Thanks,

Brian Perkins
www.wildperu.net
 

tjudy

Moderator
Staff member
5 Year Member
If you are willing to collect small distochodontines, the whole Neolebias genus is of interest to me. Nanocharax also. Small Barbus species would be nice to see as well. I am not sure is there are any B. jae types in that area, but as we learned in Gabon, just because the fish are not listed as being there does not mean they are not.
 

viejo

Member
5 Year Member
Second what Ted said re: SL Thomasi. They seem to have dried up completely, at least on this side of the pond. I had them coming out out my ears around 10 years ago.
As an aside on the hemichromis type locality question. I would love to see a specimen of H. cristatus from the original collection site :rolleyes:...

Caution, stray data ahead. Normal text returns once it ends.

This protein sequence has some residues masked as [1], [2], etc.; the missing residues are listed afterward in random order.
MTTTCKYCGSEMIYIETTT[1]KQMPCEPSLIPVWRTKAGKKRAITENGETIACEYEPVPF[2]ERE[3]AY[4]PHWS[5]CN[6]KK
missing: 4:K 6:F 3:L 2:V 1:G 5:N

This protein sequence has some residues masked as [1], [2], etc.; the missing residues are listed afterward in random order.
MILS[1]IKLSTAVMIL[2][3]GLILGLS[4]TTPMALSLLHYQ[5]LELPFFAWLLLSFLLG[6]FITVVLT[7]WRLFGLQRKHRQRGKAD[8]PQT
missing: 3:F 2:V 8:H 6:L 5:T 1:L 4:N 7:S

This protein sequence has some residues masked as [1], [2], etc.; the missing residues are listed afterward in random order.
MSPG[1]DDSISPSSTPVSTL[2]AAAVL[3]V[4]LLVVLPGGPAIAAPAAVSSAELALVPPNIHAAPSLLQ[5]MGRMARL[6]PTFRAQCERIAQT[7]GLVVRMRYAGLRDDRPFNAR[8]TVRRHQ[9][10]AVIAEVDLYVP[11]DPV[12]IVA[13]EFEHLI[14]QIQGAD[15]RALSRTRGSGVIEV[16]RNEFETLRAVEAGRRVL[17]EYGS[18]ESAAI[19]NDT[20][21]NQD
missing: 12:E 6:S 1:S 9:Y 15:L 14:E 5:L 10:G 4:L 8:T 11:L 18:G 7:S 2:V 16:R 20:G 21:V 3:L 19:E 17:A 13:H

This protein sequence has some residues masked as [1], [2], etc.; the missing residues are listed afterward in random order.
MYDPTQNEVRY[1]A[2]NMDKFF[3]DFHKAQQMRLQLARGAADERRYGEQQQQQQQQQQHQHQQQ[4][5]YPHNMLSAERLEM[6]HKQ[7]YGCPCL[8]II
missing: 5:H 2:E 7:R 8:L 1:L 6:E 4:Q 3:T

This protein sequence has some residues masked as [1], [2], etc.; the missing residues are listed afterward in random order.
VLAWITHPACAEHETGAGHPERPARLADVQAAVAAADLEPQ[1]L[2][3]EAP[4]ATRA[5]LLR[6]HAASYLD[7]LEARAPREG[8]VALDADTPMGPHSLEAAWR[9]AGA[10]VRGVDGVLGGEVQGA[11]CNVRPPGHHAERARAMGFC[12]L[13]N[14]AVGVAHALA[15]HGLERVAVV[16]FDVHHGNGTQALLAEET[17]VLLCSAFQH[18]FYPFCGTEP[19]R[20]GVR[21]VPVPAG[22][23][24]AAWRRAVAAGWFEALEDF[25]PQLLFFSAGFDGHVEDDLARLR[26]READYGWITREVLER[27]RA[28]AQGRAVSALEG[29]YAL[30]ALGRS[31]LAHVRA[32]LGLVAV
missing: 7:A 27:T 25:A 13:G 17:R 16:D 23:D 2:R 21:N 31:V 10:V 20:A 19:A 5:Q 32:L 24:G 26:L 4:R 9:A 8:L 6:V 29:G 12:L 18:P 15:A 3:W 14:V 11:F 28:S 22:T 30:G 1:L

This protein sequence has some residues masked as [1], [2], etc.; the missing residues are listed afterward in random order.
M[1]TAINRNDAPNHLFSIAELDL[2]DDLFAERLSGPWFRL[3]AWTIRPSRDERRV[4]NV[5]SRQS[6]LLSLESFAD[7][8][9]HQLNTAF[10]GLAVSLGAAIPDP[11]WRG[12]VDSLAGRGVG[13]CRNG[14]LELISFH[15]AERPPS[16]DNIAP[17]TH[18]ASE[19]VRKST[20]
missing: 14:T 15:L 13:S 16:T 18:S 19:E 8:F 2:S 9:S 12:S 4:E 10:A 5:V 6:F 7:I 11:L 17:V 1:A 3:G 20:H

madrededios

New Member
Gents,

All of the small barbs, tetras and so on are also of interest. Dwarf catfish (ie Mochokiella paynei) and a red form of Ladigesia rolffi ( I guess Rosario Lacorte has/d them at one time). What else?

One of things I want to try there is a fine meshed seine, similar to the one I made and am starting to use in Peru, to go with our dip and cast nets. It's made of window screen. It is somewhat cumbersome, but what I am trying to do is sample for all of the tiniest fishes that would ordinarily find their way through the net. My hypothesis is that we're missing a lot of the bio-diversity, simply because our nets are too coarse.

I have a few leads to follow up on with regards to finding H bimaculatus. Now, it appears I need to chase down the type locality info. for H. cristatus as well! What else?

ANd Thanks,

Regards,
 

tjudy

Moderator
Staff member
5 Year Member
You are not likely to find any kind of seine or collecting equipment over there. Even in Gabon, the wealthiest country in WA, we had a tough time locating broom sticks or shovel handles to attach to dip nets. Plan to take it all with you.
 

madrededios